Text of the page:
“If you’re thinking low or no preservatives, that may not play big in snacking motivators,” she says. “Organic is something big. Frito-Lay is trying to do it, but it’s a small niche of a category. When consumers get a snack, they are in a need state. Taste may be number one and then, maybe, easy to carry, if you are eating out of the house. And if 99% of the foods they eat are organic, then it would be good if it’s organic, but most people are not looking for organic snacks. What makes success is to dial up the key motivators by borrowing from other categories.”
Do address core consumer needs. Don’t just be a “me, too” idea.
Consumers don’t often venture to the store without a reason, and although those reasons might all be on a list that remained at home on the counter, new products must have an appeal to get a second glance, and even more appeal to achieve placement in the cart. Needless to say, leaving a lasting impression that will lead to repurchasing is tougher yet.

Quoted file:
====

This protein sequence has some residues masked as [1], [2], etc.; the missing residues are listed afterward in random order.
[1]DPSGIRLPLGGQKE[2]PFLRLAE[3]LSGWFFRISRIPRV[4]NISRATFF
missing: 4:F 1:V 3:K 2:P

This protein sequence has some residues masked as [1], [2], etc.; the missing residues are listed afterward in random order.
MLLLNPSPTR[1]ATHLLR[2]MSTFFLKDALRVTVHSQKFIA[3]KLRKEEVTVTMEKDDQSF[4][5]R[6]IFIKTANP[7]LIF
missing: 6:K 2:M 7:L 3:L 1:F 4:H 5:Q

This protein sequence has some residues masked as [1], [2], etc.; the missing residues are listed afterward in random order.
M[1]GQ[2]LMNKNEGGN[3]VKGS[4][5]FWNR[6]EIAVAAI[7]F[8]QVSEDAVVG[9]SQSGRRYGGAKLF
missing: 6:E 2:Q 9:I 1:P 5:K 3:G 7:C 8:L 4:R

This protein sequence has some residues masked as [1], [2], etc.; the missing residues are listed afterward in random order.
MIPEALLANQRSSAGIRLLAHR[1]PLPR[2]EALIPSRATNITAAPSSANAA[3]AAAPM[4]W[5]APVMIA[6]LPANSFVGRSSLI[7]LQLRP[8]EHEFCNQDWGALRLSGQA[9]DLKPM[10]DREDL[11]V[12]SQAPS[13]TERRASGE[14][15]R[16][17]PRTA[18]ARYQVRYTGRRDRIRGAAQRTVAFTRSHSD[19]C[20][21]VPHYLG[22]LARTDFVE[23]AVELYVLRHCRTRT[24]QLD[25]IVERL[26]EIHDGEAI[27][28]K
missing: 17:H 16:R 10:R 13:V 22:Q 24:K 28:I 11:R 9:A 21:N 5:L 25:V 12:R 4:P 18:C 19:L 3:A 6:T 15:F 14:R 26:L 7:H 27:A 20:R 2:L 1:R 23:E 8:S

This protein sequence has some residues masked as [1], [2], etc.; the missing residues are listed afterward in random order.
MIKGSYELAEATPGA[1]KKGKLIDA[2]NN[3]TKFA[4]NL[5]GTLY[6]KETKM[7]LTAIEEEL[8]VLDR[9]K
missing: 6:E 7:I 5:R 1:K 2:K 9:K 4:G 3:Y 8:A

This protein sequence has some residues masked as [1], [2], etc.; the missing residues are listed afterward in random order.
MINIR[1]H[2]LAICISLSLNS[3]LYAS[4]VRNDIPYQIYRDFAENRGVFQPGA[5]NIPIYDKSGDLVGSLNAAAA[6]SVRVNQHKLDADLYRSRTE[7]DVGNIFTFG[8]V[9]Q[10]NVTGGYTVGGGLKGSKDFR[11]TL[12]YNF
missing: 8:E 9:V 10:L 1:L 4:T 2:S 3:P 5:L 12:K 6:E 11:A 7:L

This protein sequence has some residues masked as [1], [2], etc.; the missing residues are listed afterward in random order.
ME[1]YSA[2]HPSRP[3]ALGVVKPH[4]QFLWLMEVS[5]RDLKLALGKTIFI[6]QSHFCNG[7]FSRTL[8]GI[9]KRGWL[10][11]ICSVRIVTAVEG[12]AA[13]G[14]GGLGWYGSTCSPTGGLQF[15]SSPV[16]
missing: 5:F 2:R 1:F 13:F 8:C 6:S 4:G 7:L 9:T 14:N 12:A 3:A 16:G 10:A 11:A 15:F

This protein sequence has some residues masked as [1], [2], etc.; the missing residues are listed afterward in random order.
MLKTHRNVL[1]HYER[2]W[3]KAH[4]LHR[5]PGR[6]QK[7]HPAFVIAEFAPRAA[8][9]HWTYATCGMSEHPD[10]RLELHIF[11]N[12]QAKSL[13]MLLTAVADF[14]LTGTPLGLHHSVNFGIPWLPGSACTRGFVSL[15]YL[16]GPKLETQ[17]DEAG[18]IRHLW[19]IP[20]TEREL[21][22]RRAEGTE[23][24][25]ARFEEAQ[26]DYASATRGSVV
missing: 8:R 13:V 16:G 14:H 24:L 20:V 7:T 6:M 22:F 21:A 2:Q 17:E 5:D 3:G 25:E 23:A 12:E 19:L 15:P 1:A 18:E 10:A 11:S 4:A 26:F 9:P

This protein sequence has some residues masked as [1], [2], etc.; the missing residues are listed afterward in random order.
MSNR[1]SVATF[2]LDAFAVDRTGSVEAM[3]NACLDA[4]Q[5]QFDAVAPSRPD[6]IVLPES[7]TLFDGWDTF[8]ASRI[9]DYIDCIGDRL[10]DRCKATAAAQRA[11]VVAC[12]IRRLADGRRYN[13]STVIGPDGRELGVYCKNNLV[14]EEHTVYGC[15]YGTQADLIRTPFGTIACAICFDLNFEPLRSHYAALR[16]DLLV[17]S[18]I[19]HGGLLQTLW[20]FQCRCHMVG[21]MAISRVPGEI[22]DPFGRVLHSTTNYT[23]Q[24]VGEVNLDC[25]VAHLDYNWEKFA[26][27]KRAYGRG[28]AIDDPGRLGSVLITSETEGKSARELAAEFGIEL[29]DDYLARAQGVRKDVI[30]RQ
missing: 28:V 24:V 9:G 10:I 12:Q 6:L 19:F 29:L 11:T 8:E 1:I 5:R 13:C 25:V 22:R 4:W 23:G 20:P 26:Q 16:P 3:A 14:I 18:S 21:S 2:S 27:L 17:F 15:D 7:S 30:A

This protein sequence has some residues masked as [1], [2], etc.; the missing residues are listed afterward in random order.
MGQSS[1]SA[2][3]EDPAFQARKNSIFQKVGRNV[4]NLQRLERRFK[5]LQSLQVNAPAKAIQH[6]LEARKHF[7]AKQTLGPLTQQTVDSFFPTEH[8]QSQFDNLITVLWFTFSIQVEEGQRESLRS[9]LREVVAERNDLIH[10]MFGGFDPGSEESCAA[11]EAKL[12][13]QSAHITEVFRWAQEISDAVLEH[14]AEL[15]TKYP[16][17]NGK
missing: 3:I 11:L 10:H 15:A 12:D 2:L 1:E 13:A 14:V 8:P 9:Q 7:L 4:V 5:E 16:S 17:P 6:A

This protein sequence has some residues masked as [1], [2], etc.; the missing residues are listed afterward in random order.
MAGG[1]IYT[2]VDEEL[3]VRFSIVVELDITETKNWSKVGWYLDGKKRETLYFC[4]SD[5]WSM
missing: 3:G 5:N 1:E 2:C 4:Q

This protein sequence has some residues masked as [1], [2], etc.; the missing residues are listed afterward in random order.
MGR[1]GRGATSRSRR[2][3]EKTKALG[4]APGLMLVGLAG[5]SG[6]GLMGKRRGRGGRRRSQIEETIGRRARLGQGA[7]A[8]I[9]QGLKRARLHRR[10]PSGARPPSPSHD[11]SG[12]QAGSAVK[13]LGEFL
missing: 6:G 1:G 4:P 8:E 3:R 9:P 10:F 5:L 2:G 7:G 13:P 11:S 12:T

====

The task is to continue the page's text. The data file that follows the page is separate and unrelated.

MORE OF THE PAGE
Raymond cites gratification and convenience as main motivators for purchasing snacks. The remaining two reasons, wellness and safety, are secondary benefits that should be addressed later in development.
“One might want to advance taste benefits by moving beyond, ‘cheesy taste’ to an offering that dimensionalizes better cheese taste, such as ‘100% real cheese,’ ‘aged cheddar cheese’ or ‘zesty cheese taste,’” Raymond says. “Another possible innovation path is to continue to communicate ‘cheesy taste’ and advance convenience benefits — perhaps a cupholder package. Either of these will likely be more compelling than, say, offering an allergen-free product or a whole wheat version of this cheesy snack.”
Addressing those needs has become a challenge to companies. They may try to take the easy way out and build on an existing product or just copy one entirely. Raymond cites “bite” forms of popular products as a form of copycat action.
“Manufacturers have a notion that one thing sells,” she says. “But actually, you have a fair bit of freedom to dimensionalize the core benefits in many different ways. If gratification has been the primary driver, look at advanced expression of connoting taste. If it’s taste, then make it bold or hot. But also consider other avenues, such as more fun or other sensory triggers.”
Since that “one thing” might not sell, Raymond says tapping into an emotional need can be even more compelling.